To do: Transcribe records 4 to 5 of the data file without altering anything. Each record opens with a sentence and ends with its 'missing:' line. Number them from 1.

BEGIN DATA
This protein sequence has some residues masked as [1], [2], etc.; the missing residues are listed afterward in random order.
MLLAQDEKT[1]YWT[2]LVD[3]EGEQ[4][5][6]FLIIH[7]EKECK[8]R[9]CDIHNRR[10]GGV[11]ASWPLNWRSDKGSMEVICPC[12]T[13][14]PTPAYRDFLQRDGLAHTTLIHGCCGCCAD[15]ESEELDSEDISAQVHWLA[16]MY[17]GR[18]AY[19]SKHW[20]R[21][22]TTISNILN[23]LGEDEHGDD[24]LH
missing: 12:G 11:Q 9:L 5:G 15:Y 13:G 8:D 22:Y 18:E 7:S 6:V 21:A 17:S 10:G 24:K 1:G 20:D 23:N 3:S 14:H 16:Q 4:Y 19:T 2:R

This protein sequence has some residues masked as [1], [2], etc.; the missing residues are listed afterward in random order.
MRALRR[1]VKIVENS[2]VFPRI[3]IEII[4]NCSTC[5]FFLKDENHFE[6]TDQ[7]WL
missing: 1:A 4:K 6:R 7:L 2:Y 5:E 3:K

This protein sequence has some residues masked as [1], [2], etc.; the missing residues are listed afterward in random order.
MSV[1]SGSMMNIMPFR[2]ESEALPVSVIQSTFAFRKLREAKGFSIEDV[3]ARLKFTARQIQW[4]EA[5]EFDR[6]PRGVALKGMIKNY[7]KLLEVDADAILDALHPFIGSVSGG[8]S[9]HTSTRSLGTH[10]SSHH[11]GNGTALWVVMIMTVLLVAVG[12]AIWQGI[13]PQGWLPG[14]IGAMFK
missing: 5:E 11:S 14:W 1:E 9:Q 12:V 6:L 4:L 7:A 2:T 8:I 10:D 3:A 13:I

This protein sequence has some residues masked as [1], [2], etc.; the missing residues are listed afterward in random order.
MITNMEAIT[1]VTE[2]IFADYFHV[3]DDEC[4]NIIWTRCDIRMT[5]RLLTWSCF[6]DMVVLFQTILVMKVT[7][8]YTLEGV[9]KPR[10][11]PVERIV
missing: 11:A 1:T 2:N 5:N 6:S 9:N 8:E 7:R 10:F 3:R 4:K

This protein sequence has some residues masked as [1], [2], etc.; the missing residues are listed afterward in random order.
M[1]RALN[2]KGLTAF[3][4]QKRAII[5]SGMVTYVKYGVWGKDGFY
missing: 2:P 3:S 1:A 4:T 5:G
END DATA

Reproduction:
This protein sequence has some residues masked as [1], [2], etc.; the missing residues are listed afterward in random order.
MITNMEAIT[1]VTE[2]IFADYFHV[3]DDEC[4]NIIWTRCDIRMT[5]RLLTWSCF[6]DMVVLFQTILVMKVT[7][8]YTLEGV[9]KPR[10][11]PVERIV
missing: 11:A 1:T 2:N 5:N 6:S 9:N 8:E 7:R 10:F 3:R 4:K

This protein sequence has some residues masked as [1], [2], etc.; the missing residues are listed afterward in random order.
M[1]RALN[2]KGLTAF[3][4]QKRAII[5]SGMVTYVKYGVWGKDGFY
missing: 2:P 3:S 1:A 4:T 5:G